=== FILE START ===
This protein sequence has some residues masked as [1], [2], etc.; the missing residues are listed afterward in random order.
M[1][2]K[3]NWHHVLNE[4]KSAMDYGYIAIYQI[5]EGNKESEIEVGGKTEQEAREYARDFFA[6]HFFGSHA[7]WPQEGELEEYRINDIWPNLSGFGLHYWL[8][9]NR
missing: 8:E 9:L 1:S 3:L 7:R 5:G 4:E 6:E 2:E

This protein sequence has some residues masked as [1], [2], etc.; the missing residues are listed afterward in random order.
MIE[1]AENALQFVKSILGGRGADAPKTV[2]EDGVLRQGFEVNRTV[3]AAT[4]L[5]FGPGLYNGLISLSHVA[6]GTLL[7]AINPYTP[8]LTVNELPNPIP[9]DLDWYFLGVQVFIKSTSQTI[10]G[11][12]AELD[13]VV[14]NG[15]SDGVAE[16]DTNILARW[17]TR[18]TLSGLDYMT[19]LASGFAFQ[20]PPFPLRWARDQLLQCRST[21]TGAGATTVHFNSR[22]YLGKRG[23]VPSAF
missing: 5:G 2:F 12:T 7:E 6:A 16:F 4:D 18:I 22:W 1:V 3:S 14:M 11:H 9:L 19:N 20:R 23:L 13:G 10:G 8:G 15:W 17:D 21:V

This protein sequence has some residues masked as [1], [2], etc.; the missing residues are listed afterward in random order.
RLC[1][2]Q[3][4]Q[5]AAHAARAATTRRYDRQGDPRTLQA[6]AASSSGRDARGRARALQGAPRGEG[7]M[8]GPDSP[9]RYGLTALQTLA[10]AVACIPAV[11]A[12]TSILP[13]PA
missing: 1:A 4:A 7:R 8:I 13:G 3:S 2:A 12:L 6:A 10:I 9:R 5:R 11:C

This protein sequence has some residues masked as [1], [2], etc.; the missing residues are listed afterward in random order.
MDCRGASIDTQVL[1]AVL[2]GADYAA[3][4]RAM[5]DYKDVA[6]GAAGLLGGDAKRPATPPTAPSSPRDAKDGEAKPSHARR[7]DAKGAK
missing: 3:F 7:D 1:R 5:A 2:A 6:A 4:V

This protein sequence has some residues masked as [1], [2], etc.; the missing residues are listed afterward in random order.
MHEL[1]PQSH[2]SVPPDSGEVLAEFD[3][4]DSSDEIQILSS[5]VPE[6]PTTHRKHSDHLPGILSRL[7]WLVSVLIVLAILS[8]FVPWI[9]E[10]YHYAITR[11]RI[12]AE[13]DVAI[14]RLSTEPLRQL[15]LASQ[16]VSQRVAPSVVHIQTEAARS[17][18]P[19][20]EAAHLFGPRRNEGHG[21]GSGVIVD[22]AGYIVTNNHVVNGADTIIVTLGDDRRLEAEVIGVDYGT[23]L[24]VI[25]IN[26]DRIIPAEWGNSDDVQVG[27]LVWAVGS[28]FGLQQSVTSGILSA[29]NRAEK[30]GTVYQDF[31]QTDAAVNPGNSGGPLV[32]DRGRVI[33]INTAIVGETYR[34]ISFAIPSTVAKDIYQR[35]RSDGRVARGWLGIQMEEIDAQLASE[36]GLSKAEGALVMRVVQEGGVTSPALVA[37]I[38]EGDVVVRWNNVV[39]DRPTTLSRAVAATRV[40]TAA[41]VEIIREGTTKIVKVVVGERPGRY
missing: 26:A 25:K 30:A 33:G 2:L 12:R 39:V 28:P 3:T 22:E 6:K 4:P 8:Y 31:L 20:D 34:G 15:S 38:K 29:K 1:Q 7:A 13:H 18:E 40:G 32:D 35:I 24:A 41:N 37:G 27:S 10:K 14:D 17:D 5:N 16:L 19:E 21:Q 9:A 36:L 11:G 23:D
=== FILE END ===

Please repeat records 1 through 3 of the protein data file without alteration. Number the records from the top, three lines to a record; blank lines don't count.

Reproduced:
This protein sequence has some residues masked as [1], [2], etc.; the missing residues are listed afterward in random order.
M[1][2]K[3]NWHHVLNE[4]KSAMDYGYIAIYQI[5]EGNKESEIEVGGKTEQEAREYARDFFA[6]HFFGSHA[7]WPQEGELEEYRINDIWPNLSGFGLHYWL[8][9]NR
missing: 8:E 9:L 1:S 3:L 7:R 5:G 4:E 6:E 2:E

This protein sequence has some residues masked as [1], [2], etc.; the missing residues are listed afterward in random order.
MIE[1]AENALQFVKSILGGRGADAPKTV[2]EDGVLRQGFEVNRTV[3]AAT[4]L[5]FGPGLYNGLISLSHVA[6]GTLL[7]AINPYTP[8]LTVNELPNPIP[9]DLDWYFLGVQVFIKSTSQTI[10]G[11][12]AELD[13]VV[14]NG[15]SDGVAE[16]DTNILARW[17]TR[18]TLSGLDYMT[19]LASGFAFQ[20]PPFPLRWARDQLLQCRST[21]TGAGATTVHFNSR[22]YLGKRG[23]VPSAF
missing: 5:G 2:F 12:T 7:E 6:A 16:F 4:D 18:I 22:W 1:V 3:S 14:M 11:H 9:L 19:N 20:R 23:L 13:G 10:G 8:G 15:W 17:D 21:V

This protein sequence has some residues masked as [1], [2], etc.; the missing residues are listed afterward in random order.
RLC[1][2]Q[3][4]Q[5]AAHAARAATTRRYDRQGDPRTLQA[6]AASSSGRDARGRARALQGAPRGEG[7]M[8]GPDSP[9]RYGLTALQTLA[10]AVACIPAV[11]A[12]TSILP[13]PA
missing: 1:A 4:A 7:R 8:I 13:G 3:S 2:A 12:L 6:A 10:I 9:R 5:R 11:C